Andy Warhol,
The Philosophy of Andy Warhol
(1975; Penguin, 2007)

Andy Warhol was one of the most famous personalities working in the visual arts in the 20th century. In recent years, more and more, Warhol is seen as increasingly influential. Warhol's posthumous elevation is similar to that of Marcel Duchamp. While Duchamp laid the foundations for postmodernism 50 years ahead of its time, his position is now seen as that of the most influential artist of the 20th century -- outjumping Mssrs. Picasso, Matisse, et al.

Warhol's influence has steadily grown in the two decades since his death in 1989 following a "routine" gallbladder operation.

It should be noted, however, that Warhol achieved incredible levels of fame and notoriety (as well as staggering wealth) during his lifetime. A hugely iconoclastic figure -- his earlier work sought to smash accepted notions -- by the time of his death he was as big an icon as those he railed against.

But Warhol has always been about paradox and dichotomy. Reticent and effete in public, the artist was considered a ruthless businessman by those who knew him well.

Warhol grew up in Pittsburgh, the son of Czech immigrant parents. He studied art and moved to New York, where he worked as a commercial artist (in a number of department stores, amongst other posts).

Influenced by the early work of pop artists such as Robert Rauschenberg and Jasper Johns, Warhol made the decision to take the leap into "real" art. His early comic strip works were clearly inspired by the work of Roy Lichtenstein, but Warhol quickly found his own style. His iconic portraits of Campbell's Soup cans, Coca-Cola bottles and celebrities such as Marilyn Monroe and Elvis Presley, as well as his recreations of violent imagery from car crashes to race riots, quickly earned the young artist a reputation. Soon he moved in to experimental filmmaking, publishing and multimedia ventures, all the while adding fuel to the Warhol myth.

In 1975 Warhol wrote and published The Philosophy of Andy Warhol: From A to B and Back Again. The book is a candid insight into his thoughts on a wide-ranging number of topics -- from sex to food, New York to fame. The book is written in an aphoristic style, but a gossipy aphoristic style.

Much of the public's fascination with Warhol stems from the high level of secrecy he managed to surround himself with. His life is a great example of somebody who courted publicity and fame, achieved it, yet never really gave much away about the real "him."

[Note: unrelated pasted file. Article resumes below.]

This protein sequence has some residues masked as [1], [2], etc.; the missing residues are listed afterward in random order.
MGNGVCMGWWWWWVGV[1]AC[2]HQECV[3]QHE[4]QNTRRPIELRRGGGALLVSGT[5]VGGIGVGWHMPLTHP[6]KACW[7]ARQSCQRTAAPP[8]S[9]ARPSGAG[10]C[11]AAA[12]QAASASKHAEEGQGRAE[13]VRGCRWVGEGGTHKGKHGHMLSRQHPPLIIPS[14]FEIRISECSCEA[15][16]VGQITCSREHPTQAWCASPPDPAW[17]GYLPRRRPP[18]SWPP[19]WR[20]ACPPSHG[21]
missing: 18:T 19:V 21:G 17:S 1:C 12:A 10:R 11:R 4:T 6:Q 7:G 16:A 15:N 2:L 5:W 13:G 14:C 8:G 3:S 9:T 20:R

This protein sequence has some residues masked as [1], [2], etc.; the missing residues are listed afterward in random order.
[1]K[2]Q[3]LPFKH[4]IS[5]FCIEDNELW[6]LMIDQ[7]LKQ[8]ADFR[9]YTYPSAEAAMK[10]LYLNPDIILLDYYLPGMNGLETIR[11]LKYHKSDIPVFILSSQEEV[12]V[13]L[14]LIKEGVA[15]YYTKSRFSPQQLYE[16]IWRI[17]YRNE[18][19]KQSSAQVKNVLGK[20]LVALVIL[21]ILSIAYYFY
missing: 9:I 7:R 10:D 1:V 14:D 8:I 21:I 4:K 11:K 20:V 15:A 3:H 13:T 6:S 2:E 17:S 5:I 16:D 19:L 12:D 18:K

Penguin Classics have published a new paperback version of the book, and the timing could not be better. In a world of (sur)Reality TV, obsessive celebrity and cross-genre multi-media madness, Warhol's philosophy (or what we have come to think of it as) has never been so closely felt. When Warhol said in the future everybody would be famous for 15 minutes, it must have sounded like a throwaway soundbite, but it is becoming increasingly true as we are bombarded with an endless assault of disposable celebrity victims.

In The Philosophy of Andy Warhol, the artist talks about fame thus: "A good reason for being famous is so you can read all the big magazines and know everybody in all the stories," and "Nowadays if you're a crook you're still considered up-there. You can write books, go on TV, give interviews -- you're a celebrity and nobody even looks down on you because you're a crook."

The concept of celebrity was one that seems to have stayed with him over the years, from his early artworks dealing with it through becoming one of the biggest celebrities in the world himself.

Throughout the book Warhol refers to the occasion when he was shot by Valerie Solanas, the founder of the Society for Cutting Up Men, or SCUM. The incident occurred in June 1968 when Solanas walked up to the artist and shot him in the chest, luckily missing vital organs. Warhol survived but was scarred mentally as well as physically.

He discusses the physical scars in the book, too. He describes a late-night telephone conversation he has with an acquaintance. They discuss various things but get on to the topic of scars. "What about your scars?" the woman says. "I'll tell you about your scars. I think you produced Frankenstein just so you could put your scars in the ad. You put your scars to work for you."

Throughout the book he brings it up in described conversations and other entries. Clearly, his brush with death left him very aware of his own mortality. The section in the book titled "Death" has a single entry: "I don't believe in it, because you're not around to know that it's happened. I can't say anything about it because I'm not prepared for it." Whether this is Warhol being willfully aphoristic or not is difficult to discern, but death crops up in numerous other entries, sometimes directly, sometimes indirectly.

Overall, The Philosophy of Andy Warhol is a fascinating book from a fascinating figure. Warhol's influence on society is yet, in my opinion, to reach its zenith. His ideas were "far out" in his time but are coming more and more to resemble life as we know it. His greatest gift was probably his observational ability. From his ubercool stance, as the darkly vampiric, pale-faced silent watcher, he took it all in and saw it for how it truly was. Every school should have this book in its library.

by Sean Walsh
12 May 2007

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